The Never Ending Tour did nothing but explore that sense of wonder. 

And Rough and Rowdy Ways, and the despicable virus that fogs and encourages its release, will very possibly mark the end of that tour, the end of that era when one of our greatest artists chose to use the public stage as the venue where he would dance with his very private angels and devils. 



VIDEO: Bob Dylan “False Prophet” (lyric video)

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Tim Sommer

Tim Sommer is a musician, record producer, former Atlantic Records A&R representative, WNYO DJ, MTV News correspondent, VH1 VJ, and founding member of the band Hugo Largo. He is the author of Only Wanna Be with You: The Inside Story of Hootie & the Blowfish and has written for publications such as Trouser Press, the Observer and The Village Voice. Learn more at Tim Sommer Writing.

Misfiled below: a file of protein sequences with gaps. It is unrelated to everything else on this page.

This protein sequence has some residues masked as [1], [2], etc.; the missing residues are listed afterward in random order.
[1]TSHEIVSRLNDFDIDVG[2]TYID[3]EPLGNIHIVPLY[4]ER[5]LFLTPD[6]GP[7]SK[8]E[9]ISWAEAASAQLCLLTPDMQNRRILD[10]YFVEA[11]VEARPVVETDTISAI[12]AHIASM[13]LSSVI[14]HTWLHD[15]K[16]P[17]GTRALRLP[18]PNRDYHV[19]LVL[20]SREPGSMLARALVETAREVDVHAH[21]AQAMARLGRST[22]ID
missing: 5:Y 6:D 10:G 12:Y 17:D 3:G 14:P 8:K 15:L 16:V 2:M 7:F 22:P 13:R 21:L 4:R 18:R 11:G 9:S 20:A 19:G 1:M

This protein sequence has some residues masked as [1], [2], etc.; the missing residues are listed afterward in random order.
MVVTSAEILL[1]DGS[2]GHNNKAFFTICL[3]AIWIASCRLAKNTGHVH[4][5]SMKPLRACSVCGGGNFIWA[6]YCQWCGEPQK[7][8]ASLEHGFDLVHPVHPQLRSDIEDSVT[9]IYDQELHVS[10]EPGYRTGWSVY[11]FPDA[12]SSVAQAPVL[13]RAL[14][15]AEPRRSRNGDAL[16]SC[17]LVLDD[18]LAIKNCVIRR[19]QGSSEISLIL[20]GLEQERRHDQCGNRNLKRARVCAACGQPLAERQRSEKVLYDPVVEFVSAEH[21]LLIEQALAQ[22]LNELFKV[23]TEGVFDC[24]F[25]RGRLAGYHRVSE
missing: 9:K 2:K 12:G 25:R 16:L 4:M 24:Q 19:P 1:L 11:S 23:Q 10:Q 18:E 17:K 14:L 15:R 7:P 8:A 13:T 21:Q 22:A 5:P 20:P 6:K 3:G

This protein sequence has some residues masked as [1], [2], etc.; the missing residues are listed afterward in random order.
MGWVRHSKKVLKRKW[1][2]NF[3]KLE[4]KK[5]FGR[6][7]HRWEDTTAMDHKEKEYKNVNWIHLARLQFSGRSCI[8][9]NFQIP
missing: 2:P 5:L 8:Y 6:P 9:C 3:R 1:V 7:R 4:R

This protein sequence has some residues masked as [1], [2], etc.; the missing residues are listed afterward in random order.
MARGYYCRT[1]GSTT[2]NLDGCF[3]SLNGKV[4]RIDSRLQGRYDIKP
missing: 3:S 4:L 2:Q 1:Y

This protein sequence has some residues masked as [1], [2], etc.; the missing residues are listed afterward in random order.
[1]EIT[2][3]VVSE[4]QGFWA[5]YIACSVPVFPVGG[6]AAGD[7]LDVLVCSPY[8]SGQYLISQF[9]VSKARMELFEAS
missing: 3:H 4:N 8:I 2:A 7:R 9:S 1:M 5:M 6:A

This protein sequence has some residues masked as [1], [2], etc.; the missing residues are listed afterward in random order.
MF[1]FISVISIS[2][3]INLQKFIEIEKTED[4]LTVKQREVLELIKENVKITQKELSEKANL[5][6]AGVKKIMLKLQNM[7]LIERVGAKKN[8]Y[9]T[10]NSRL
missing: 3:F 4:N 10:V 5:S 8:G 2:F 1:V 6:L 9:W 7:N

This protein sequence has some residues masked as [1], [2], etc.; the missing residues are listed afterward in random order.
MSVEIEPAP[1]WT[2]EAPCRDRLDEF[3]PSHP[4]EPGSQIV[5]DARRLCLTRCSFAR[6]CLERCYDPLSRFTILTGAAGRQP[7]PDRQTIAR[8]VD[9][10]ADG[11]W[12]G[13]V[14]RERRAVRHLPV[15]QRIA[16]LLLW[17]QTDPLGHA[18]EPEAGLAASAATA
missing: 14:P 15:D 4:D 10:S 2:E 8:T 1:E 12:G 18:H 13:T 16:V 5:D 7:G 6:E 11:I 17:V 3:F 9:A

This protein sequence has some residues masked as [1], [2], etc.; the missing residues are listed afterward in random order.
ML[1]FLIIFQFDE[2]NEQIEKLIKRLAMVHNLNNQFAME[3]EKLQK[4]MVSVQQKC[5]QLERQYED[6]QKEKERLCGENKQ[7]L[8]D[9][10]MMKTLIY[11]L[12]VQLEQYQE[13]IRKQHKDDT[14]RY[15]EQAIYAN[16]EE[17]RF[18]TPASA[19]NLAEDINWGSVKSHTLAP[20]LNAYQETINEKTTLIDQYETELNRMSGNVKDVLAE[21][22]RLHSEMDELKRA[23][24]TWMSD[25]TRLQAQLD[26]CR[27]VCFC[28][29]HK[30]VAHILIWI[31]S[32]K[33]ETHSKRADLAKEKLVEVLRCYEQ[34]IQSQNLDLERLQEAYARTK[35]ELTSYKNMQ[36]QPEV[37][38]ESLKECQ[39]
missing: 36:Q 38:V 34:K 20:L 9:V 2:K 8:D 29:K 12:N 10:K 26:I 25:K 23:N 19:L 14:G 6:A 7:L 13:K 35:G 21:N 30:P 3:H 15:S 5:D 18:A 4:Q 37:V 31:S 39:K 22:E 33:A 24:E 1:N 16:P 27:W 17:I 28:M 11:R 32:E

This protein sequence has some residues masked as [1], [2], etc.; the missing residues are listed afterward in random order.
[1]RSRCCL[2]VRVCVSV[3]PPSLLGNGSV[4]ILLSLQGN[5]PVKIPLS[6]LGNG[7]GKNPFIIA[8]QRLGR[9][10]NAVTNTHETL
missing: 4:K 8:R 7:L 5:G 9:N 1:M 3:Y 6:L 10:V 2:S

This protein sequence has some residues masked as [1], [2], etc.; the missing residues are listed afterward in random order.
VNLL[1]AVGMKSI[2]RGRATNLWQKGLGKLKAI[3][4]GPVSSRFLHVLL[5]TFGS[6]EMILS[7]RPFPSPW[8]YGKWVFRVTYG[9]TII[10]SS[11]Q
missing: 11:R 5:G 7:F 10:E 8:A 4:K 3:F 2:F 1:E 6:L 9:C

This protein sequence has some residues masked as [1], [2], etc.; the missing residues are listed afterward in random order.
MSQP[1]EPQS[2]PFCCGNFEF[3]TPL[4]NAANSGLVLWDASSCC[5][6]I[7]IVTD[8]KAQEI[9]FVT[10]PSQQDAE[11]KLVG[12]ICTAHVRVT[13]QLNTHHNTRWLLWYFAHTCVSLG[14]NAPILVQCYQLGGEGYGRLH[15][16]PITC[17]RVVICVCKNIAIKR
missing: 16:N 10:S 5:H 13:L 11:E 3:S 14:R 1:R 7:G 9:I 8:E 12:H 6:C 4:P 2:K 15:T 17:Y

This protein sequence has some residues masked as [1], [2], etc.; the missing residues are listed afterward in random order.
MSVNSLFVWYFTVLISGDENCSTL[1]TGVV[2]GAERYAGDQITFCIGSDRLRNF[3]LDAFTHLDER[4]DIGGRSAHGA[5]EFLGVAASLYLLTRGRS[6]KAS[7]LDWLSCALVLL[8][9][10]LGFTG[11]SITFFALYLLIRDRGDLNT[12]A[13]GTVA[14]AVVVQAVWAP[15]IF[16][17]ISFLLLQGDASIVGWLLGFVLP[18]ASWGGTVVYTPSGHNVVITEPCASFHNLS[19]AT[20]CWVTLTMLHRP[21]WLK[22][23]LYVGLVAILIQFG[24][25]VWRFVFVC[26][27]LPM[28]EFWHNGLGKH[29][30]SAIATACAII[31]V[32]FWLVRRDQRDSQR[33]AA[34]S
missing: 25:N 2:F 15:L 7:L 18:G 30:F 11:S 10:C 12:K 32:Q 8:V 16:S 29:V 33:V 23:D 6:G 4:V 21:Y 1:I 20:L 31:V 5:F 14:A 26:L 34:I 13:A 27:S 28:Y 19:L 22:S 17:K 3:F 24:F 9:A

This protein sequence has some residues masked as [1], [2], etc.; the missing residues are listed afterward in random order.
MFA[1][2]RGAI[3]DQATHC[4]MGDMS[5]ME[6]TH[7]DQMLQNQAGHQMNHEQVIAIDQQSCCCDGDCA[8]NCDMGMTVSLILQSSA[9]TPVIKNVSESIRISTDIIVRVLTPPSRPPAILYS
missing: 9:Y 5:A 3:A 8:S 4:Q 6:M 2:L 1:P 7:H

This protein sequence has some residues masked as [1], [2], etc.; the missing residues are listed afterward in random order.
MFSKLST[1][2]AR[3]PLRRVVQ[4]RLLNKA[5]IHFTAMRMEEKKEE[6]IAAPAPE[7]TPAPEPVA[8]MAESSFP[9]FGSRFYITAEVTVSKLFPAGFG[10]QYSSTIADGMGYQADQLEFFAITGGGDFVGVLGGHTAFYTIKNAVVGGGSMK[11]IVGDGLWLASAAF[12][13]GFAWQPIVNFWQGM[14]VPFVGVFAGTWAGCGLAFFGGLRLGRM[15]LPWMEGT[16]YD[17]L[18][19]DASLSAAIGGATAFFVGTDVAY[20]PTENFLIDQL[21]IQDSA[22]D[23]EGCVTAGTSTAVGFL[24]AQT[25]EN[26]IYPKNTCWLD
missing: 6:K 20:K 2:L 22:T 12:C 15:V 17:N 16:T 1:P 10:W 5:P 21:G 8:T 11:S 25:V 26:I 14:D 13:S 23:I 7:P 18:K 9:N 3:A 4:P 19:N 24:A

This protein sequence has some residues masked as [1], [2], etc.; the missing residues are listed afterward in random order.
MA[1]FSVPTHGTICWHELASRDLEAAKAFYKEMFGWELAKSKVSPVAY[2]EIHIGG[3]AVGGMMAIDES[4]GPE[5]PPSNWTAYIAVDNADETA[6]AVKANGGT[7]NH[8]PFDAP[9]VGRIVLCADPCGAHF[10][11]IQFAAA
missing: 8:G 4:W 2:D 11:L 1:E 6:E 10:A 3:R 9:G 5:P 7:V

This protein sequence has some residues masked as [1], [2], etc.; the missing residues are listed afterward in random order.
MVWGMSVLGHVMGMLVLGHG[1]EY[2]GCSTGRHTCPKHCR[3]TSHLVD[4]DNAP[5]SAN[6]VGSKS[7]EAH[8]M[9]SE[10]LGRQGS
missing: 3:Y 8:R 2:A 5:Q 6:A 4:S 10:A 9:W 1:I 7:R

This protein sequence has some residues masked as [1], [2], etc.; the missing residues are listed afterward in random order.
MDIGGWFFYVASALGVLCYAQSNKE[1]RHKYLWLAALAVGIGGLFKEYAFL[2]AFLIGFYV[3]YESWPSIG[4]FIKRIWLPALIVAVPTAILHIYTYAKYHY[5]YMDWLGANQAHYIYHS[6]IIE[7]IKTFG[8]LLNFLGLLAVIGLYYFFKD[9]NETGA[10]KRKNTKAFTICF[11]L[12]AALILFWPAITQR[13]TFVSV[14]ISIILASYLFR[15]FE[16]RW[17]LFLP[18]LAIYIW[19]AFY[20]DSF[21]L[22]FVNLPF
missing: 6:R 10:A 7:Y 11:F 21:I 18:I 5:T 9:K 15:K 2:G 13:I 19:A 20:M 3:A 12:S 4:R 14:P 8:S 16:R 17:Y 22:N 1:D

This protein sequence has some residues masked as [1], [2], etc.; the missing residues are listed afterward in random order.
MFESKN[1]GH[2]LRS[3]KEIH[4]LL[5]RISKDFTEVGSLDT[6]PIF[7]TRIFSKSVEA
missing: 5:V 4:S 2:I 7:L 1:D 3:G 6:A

4 thoughts on “Is Rough and Rowdy Ways A Beginning or an End for Bob Dylan? 

  • May 20, 2020 at 2:57 pm

    I’ve never heard it put this way and it makes a lot of sense. He’s alone in that regard I think to this level. There will never be another. This dredges up my memories of the Bob Dylan Show I went to about 15 years ago and he sounded ragged but had this awesome all-white cowboy outfit on and it was so much fun.

    Thanks Tim!

  • May 20, 2020 at 8:00 pm